News George Pell Pell: ‘It wasn’t of much interest to me’
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Pell: ‘It wasn’t of much interest to me’

Pell abuse allegations.
Cardinal George Pell. Photo: Getty
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Cardinal George Pell began his second day of giving evidence to the sex abuse royal commission by claiming he had “not much interest” in paedophile priest Gerald Risdale’s offences in the 1970s and ’80s.

The Sydney-based audience watching the Royal Commission on Institutional Responses to Child Sexual Abuse cried out in outrage when Cardinal Pell referred to Risdale’s indisgressions as “a sad story” that “wasn’t of much interest” to him.

When asked to clarify his words, Cardinal Pell went on: “The suffering, of course, was real and I very much regret that but I had no reason to turn my mind to the extent of the evils that Ridsdale had perpetrated”.

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“Well, an individual can only do what it is possible to do and everybody has a responsibility to try to preserve the moral health of the community in ways that are real and practical,” he said.

Gerald Risdale is currently serving prison time for paedophilia. Photo: AAP
Gerald Risdale is currently serving prison time for paedophilia. Photo: AAP

The Cardinal met with the Pope on Tuesday morning, according to the Papal’s official records.

The subject of their conversation was not known, although Cardinal Pell emerged from the meeting and told reporters, “I have the full backing of the Pope”.

Risdale was on the agenda for the second day in a row, with a handwritten note from a Ballarat diocese council meeting implying he was sent to Apollo Bay in Victoria after he was found to have offended.

Cardinal Pell continued to blame individuals rather than endemic structural faults for the way Risdale’s paedophilia was handled.

When asked who should be liable for moving Risdale from parish to parish, rather than reporting him to police, the Cardinal said the blame lay “overwhelmingly” with Bishop Mulkearns, who is said to be of ill-health and possibly dying.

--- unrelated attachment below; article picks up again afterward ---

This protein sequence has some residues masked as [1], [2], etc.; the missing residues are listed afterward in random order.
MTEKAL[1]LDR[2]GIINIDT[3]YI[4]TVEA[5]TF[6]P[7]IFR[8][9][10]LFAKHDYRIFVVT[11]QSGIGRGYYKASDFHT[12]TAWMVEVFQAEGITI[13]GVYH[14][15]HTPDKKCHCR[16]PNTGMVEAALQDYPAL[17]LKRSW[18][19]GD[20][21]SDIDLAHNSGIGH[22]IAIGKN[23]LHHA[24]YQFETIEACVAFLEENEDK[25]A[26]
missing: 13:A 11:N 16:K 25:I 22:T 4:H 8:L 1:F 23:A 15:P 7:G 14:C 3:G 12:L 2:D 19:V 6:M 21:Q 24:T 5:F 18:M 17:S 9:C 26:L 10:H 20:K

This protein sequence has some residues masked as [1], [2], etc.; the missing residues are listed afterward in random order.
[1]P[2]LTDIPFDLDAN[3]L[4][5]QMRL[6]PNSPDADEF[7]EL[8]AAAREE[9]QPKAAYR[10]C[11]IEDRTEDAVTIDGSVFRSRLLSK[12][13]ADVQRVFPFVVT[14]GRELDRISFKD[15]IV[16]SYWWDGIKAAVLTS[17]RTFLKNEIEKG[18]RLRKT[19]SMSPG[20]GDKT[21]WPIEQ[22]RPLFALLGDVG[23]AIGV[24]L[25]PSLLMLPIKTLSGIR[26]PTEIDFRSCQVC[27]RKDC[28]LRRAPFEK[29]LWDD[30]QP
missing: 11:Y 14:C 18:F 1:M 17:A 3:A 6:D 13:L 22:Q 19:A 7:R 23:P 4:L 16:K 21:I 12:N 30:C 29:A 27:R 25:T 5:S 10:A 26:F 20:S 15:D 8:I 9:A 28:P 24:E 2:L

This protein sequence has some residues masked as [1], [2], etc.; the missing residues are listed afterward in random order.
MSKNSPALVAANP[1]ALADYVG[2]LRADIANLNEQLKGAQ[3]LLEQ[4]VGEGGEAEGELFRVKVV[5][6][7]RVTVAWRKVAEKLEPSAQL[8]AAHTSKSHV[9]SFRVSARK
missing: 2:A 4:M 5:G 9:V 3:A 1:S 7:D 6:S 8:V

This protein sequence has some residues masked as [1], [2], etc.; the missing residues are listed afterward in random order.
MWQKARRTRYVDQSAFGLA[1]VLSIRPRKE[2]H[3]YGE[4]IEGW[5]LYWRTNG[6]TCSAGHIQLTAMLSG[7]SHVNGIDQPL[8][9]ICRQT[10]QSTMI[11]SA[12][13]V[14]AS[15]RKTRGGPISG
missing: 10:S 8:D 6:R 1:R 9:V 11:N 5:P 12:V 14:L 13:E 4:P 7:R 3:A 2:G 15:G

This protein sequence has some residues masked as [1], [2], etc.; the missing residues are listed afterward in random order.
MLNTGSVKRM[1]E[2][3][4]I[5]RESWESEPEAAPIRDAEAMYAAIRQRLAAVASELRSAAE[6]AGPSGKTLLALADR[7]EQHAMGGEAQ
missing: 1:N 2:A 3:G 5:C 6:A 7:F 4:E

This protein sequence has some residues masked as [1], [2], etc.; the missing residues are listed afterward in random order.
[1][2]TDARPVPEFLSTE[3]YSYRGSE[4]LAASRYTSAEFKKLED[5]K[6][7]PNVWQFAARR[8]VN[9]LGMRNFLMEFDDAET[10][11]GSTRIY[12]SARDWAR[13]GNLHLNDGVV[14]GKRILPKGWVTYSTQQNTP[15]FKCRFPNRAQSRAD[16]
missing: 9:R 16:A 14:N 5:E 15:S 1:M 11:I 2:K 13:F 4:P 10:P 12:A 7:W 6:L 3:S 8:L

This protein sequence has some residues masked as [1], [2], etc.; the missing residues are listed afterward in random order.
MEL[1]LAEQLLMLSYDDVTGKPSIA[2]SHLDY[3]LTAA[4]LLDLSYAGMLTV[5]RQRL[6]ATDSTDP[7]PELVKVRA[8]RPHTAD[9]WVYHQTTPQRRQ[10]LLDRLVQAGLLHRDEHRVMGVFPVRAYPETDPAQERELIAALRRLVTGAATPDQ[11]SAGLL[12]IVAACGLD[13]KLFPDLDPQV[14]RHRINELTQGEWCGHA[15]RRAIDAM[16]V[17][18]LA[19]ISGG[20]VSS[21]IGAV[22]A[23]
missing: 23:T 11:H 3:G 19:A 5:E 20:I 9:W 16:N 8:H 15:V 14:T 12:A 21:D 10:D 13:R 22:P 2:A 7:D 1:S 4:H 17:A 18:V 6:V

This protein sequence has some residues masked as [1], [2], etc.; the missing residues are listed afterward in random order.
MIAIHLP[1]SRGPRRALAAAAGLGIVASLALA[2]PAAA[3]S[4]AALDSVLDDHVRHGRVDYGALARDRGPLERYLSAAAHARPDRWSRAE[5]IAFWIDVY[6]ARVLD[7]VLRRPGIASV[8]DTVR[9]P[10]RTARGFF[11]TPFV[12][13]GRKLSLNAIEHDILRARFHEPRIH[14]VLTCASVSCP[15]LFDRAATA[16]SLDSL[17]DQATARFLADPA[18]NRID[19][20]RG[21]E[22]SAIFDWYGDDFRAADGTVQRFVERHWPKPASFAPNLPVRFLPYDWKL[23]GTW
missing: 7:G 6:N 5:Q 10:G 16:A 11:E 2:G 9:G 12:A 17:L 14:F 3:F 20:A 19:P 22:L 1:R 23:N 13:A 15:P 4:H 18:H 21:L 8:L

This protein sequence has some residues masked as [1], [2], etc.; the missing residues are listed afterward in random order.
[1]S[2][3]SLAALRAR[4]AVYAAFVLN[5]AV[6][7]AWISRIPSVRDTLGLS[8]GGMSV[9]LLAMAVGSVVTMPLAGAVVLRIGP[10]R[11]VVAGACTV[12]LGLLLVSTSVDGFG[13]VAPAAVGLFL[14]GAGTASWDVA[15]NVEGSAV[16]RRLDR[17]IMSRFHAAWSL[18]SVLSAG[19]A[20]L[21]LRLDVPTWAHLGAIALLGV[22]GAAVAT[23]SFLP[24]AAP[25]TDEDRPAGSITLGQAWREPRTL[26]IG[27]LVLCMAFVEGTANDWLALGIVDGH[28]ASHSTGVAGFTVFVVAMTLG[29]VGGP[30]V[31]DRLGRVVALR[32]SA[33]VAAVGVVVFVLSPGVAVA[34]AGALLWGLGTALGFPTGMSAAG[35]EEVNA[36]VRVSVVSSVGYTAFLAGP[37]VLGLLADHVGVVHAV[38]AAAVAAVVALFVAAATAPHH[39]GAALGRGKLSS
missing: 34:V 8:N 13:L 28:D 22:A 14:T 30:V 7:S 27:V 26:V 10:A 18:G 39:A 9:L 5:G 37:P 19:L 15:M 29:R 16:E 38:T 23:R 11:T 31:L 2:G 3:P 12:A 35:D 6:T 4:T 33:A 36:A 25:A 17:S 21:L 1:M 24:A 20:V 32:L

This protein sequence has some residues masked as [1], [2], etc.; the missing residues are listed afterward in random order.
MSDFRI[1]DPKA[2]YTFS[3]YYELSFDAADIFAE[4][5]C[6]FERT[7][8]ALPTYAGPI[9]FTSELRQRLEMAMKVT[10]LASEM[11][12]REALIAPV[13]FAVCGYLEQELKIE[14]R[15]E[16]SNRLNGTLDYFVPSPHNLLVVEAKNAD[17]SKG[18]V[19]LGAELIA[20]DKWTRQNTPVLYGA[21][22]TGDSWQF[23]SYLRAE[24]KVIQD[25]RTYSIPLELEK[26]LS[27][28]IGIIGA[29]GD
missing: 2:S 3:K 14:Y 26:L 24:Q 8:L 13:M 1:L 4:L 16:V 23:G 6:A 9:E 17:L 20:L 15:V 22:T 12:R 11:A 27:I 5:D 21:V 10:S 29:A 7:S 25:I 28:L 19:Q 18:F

The commission heard a number of stories involving Risdale’s offending at multiple parishes, including that Cardinal Pell was present at a meeting where the decision to move Risdale was made, but Carinal Pell maintained he had no knowledge that Risdale’s moves were due to paedophilia.

“To suggest as you have repeatedly that knowledge about Ridsdale was secret is just not true,” Ms Furness told Cardinal Pell.

But the Cardinal said a number of people knew about Risdale – just not him.

Survivors David Risdale and Phil Nagle arrive to hear evidence in Rome on Tuesday. Photo: Getty
Survivors David Risdale and Phil Nagle arrive to hear evidence in Rome on Tuesday. Photo: Getty

“If we were to come to the view that you did know (about Ridsdale), you would be culpable too,” Justice McClellan told the Cardinal.

Cardinal Pell replied: “That’s correct.”

Abuse survivors were again present for Cardinal Pell’s evidence, having been flown over thanks to a crowdfunding campaign which started in Ballarat, in Victoria’s west.

At the conclusion of the day’s evidence, the survivors were interviewed and expressed their disappointment in the lack of the culpability the Cardinal was willing to accept.

One survivor, who had been sent to live with Risdale in Mortlake as a child, told reporters it was common knowledge he was living alone with the paedophile priest, contrary to Cardinal Pell’s evidence.

For the second day, Cardinal Pell’s evidence was marred with slight delays and technical difficulties relating to the video link.

The first day of Cardinal Pell’s testimony on Monday concentrated on a number of paedophile priests who offended in Ballarat during the Cardinal’s tenure as episcopal vicar for education in Ballarat from 1973 until 1984.

“Let me just say this, as an initial clarification, and that is I’m not here to defend the indefensible,” Cardinal Pell said during Monday’s hearing.

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